Standard Chartered Plc put Matt Gardiner, one of its most senior foreign-exchange dealers, on leave as regulators probe possible manipulation in currency markets, a person with knowledge of the matter said.
The allegations don’t relate to his work at Standard Chartered, said the person, who asked not to be identified because the move hasn’t been made public. He previously worked at Barclays Plc (BARC) and UBS AG (UBSN) and moved to Standard Chartered in September as assistant chief dealer of currencies in London.
Regulators are scrutinizing an instant message group used by senior dealers at firms including Barclays, Citigroup, Royal Bank of Scotland Group Plc and UBS to outline details of their positions and client orders, as well as make trades before key benchmarks were set, two more people with knowledge of the discussions said. Traders in the group included Gardiner and Richard Usher, then a senior trader at RBS and now JPMorgan Chase & Co.’s chief dealer in London, the people said.
Investigators are weighing whether those talks amounted to attempts to manipulate the market, two people said. None of the traders involved have been accused of any wrongdoing.
Gardiner didn’t immediately respond to an e-mail and a message left on his mobile telephone. Officials at Standard Chartered, Barclays, JPMorgan and RBS declined to comment. Usher didn’t respond to an e-mail sent to his work address.
Regulators including the Department of Justice, Britain’s Financial Conduct Authority and the Swiss Financial Market Supervisory Authority are probing the $5.3 trillion-a-day market for the possible manipulation of foreign-exchange rates.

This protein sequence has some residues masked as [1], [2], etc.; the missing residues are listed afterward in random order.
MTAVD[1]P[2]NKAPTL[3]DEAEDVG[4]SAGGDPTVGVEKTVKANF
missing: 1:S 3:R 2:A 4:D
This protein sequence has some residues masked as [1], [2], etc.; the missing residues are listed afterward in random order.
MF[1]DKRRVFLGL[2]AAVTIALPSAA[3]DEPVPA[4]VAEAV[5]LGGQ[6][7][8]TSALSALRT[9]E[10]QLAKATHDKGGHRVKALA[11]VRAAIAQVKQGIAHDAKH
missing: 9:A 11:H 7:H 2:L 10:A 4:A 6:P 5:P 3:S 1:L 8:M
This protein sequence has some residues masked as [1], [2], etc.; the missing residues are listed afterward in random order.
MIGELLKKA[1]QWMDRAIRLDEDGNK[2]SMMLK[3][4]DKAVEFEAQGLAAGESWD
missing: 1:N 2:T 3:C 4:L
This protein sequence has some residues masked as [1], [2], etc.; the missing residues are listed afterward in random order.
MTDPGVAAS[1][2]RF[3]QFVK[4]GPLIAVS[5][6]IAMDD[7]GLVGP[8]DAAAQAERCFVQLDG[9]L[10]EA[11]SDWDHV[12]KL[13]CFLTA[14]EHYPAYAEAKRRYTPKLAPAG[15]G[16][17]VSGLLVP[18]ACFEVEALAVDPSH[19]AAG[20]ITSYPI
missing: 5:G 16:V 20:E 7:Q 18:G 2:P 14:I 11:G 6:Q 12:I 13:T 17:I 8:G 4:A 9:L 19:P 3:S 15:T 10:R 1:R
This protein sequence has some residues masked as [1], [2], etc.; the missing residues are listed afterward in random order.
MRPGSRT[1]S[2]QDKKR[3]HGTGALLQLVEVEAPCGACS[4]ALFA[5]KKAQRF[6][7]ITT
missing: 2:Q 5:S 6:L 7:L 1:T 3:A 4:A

UBS, Switzerland’s biggest bank, said today it’s taking measures against employees, while Germany’s Deutsche Bank AG said regulators have asked it for information. Zurich-based UBS didn’t identify or quantify the number of employees involved, or say what actions it took. Both firms said they’re co-operating with regulators.
UBS started an internal review of its currencies unit after Bloomberg News reported in June that traders at some banks said they shared information about their positions through instant messages, executed their own trades before client orders and sought to manipulate the benchmark WM/Reuters rates.
The WM/Reuters rates determine what many pension funds and money managers pay for their foreign exchange and are used by index providers such as FTSE Group and MSCI Inc. (MSCI:US) to calculate daily valuations of indexes that span multiple currencies. Even small movements could affect the value of what Morningstar Inc. (MORN:US) estimates is $3.6 trillion in funds including pension and savings accounts that track global indexes.
The rates are published hourly for 160 currencies and half-hourly for the 21 most-traded. They are the median of all trades in a minute-long period starting 30 seconds before the beginning of each half-hour. Rates for less-widely traded currencies are based on quotes during a two-minute window.
The data are collected and distributed by World Markets Co., a unit of Boston-based State Street Corp. (STT:US), and Thomson Reuters Corp. Bloomberg LP, the parent company of Bloomberg News, competes with Thomson Reuters in providing news and information as well as currency-trading systems.
Index funds typically buy and sell currencies at the 4 p.m. WM/Reuters rates, known as the London close. Money managers place their orders with banks in the hour or so before the close, giving dealers a picture of their complete order book in advance of the so-called fix. Banks agree with clients to trade at that price, regardless of later moves, leaving dealers at risk of losses if the market moves against them.
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